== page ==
Study population

This population-based prospective cohort study consisted of all individuals 19–60 years who were resident in Sweden (n = 5,092,354) on 31st of December 2009. Individuals on disability pension during 2009 (n = 372,046), with missing data on reason for settlement to Sweden (n = 262,579), with a reason for migration other than being a refugee (n = 383,095) and persons with ambiguous reasons for migration (n = 15,916) were excluded. The final study population consisted of 4,058,718 individuals, whereof 216,930 (5.3%) individuals were refugees.

Register data

People were identified through registers from Statistics Sweden and data were available for each individual retrospectively and followed-up prospectively up to 31st December 2013 based on information from the following three agencies: (1) Statistics Sweden: LISA (Longitudinal integration database for health insurance and labour market studies); information on socio-demographic factors measured on December 31, 2009: age, sex, educational level, family situation, type of living area (small cities/villages, medium and large cities), date of immigration, labour market attachment and unemployment; STATIV (Longitudinal database for integration studies): Information on reason for settlement in Sweden 1997–2013; (2) Social Insurance Agency: information on sickness absence and disability pension (DP) (date) 2009–13; and (3) the National Board of Health and Welfare: National patient register: date and diagnosis of specialised psychiatric and somatic in- and outpatient care starting from 2006 to 2009; Cause of death register: date and cause of death from 1960 and onwards and National prescribed drug register: prescription of dispensed psychiatric medication: date of prescription and dispensing, from 2006 to 2009.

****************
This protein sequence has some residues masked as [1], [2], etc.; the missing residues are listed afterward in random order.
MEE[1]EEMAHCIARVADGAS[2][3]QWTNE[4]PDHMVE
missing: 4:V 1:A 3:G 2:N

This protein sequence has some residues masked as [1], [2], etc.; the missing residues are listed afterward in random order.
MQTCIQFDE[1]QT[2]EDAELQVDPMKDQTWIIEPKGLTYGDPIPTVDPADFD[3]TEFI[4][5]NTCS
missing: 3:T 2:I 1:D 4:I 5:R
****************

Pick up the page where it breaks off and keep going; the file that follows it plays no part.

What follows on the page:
Refugee status and categorization of region of birth

Refugees were defined as migrants who came to Sweden as a refugee, due to humanitarian reasons or need of protection. Swedish-born individuals were used as the comparison group.

Outcome measures

The cohort was followed 2010–13 with regard to long-term unemployment, defined as > 180 annual days registered as full-time unemployed at the Swedish Public Employment Service during the follow-up period, and newly granted disability pension.

The Swedish social insurance system